||Here's How You Can Participate!!
The Sluice Pond Association organizes events and activities for members of the 165 households that meander along the shoreline of this 55+ acre urban pond located in Lynn, Massachusetts. Along with neighbors and the general public who use the pond for boating, fishing and swimming, members of the Sluice Pond Association are volunteers in the preservation of this natural resource. Pond abutters and nearby neighbors are welcome to join the Sluice Pond Association for $20/household in annual member fees.
NO WAKE means NO WAKE
For those new to the pond, there is a 5 horsepower motor limit for boats using Sluice Pond and a 5 MPH limit for boating in the coves and smaller part of Sluice Pond. We strongly recommend that the NO WAKE signs in all three coves of the pond north of the red house and Haywards Restaurant (from the boat ramp or Eel cove to beyond the red house ) be observed.
Please warn your neighbors that they can be fined and prohibited from using larger motors if they churn enough water to endanger swimmers, canoes, kyaks and small boats or to ruin other people's docks and steps in the cove areas by speeding in the coves. By law the damage caused is the responsibility of the boat owner to repair or the liability of the boat owner in the case of an injury or drowning. Unless you are heavily insured and able to sustain fines, no wake, no mistake.
Due to economic cutbacks, the city is no longer offering to supply new bouys for Sluice Pond, so Volunters from the Sluice Pond Association Board of Directors voted to replace the old ones and new bouys were installed last spring. The NO WAKE bouys are placed in the cove areas in the usual locations. The Sluice Pond Association is working to identify private sources of funding for a boat wash station that will assist the pond abutters to keep invasive weeds out of Sluice Pond. Funds are being sought for pond beautification projects and to assist officials in maintaining a safe boating and swimming environment.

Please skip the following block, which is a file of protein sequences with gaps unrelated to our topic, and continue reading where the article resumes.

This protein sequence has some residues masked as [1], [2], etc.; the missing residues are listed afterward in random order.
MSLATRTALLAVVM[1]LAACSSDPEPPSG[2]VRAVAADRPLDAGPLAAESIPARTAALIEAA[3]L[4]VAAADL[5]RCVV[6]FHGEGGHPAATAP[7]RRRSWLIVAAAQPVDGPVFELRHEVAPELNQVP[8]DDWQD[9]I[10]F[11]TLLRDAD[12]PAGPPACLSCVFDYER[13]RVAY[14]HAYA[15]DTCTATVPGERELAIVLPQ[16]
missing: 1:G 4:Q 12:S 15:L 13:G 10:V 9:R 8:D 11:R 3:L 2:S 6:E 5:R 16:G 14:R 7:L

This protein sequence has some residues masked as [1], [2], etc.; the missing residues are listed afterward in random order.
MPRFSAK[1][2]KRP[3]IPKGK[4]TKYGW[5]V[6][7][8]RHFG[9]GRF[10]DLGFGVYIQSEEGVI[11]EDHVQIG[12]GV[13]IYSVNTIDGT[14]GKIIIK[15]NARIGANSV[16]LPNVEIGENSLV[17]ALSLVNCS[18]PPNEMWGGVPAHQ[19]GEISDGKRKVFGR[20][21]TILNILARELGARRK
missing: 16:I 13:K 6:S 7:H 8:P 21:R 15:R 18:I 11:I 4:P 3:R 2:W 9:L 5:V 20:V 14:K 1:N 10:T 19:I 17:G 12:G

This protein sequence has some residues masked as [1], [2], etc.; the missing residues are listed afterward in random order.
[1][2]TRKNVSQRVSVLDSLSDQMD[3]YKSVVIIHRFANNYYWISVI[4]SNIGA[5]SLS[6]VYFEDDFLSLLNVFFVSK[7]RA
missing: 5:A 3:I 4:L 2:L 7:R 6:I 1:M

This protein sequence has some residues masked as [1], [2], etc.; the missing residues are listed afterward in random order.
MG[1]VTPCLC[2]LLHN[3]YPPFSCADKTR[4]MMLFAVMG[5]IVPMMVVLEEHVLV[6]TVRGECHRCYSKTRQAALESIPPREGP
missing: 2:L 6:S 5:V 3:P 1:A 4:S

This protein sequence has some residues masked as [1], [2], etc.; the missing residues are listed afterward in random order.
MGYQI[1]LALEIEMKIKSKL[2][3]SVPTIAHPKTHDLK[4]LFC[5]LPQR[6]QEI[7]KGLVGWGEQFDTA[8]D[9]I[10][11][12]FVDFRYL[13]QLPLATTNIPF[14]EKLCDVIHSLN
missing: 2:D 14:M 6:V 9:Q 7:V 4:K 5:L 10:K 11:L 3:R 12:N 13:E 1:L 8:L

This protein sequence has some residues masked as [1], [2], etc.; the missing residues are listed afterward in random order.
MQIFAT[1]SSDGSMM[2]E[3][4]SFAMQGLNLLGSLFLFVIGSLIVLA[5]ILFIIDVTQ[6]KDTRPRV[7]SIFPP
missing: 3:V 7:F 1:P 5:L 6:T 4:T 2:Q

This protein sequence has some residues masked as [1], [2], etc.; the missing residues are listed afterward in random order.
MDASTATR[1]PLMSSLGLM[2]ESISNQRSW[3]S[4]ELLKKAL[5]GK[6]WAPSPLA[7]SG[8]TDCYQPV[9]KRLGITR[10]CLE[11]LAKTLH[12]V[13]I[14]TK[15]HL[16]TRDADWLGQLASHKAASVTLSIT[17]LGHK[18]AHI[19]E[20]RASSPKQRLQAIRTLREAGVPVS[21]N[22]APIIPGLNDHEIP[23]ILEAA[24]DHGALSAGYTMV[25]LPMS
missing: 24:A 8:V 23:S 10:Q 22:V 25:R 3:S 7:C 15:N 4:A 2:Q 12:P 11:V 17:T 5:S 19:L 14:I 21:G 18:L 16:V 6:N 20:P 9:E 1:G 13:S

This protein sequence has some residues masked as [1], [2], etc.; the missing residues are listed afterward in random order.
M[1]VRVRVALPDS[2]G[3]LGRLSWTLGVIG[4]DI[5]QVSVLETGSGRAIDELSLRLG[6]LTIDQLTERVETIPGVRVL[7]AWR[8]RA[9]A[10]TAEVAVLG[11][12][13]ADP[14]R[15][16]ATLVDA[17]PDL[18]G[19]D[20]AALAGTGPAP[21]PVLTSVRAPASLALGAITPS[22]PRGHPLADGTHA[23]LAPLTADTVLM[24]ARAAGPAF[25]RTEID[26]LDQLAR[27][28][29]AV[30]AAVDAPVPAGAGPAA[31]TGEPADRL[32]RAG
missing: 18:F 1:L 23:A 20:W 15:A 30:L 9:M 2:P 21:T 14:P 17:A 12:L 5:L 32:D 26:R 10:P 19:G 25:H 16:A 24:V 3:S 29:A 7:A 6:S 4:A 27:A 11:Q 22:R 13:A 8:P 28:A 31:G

Currently the Sluice Pond Association is working with the City of Lynn in the maintenance of the pond as a prime recreational site in Lynn. Other partners include Lynn Community Development and local Merchants who are members and Friends of Sluice Pond Association. We received assistance of the Commonwealth through the City of Lynn Department of Community Development to eradicate the native and invasive weeds in the Spring of 2007 and 2008. The City of Lynn and Lynn Water and Sewer paid for weed treatments for Sluice and Flax Ponds in 2009.The 2010 weed treatment never happened, but Mayor Kennedy found the funds to assist with the pond in 2011, 2012 and 2013. We owe her and her staff a special thanks for keeping our ponds clean and safe.
HISTORY OF SLUICE POND ASSOCIATION
The Sluice Pond Association began in the 1950s as a social group of pond abutters and has remained active through several iterations of organizational growth and state/federal recognition of the organization. In the late 1970s and early 1980s the Association mounted it’s first effort to eradicate the weeds from Eels Cove where a primary source of water for Sluice Pond feeds in from the Cedar Brook. There has been a great deal of concern over the years that there may be inappropriate discharge to the pond from housing developments further upstream. This has not been substantiated by water quality measurements and consultants with Aquatic Control Technology have described a natural process of bubble formation due to weed activity that looks similar to soap suds in the cove. However, reports that one or more pond abutters have not tied into city sewer lines or tied in without removing old septic systems remains a concern. In the early 1980s, that part of the pond was manually dredged by boat, a process too costly and not effective enough to match today’s chemical treatment of weeds.
In the late 1800s, there was an assessment of the ponds fed by Cedar Brook and forming the “Strawberry Chain” of ponds that flow to the Atlantic Ocean through Lynn. It showed that Sluice Pond had the purest water and the pond was considered for the town water supply. A decision was made instead to create the largely manmade ponds within the Lynn Woods Reservation; Walden’s Pond, Breeds Pond, Birch Pond that are used as water supply sources in Lynn and surrounding communities. Naturally formed ponds from the Cedar Brook (Cedar Pond, Sluice Pond, Flax Pond, Goldfish Pond and the Floating Bridge Pond) are maintained for recreational purposes by abutters and the City of Lynn. Sluice Pond is currently under review as one of the few glacially formed ponds in the Northeast by geologists at Salem State College.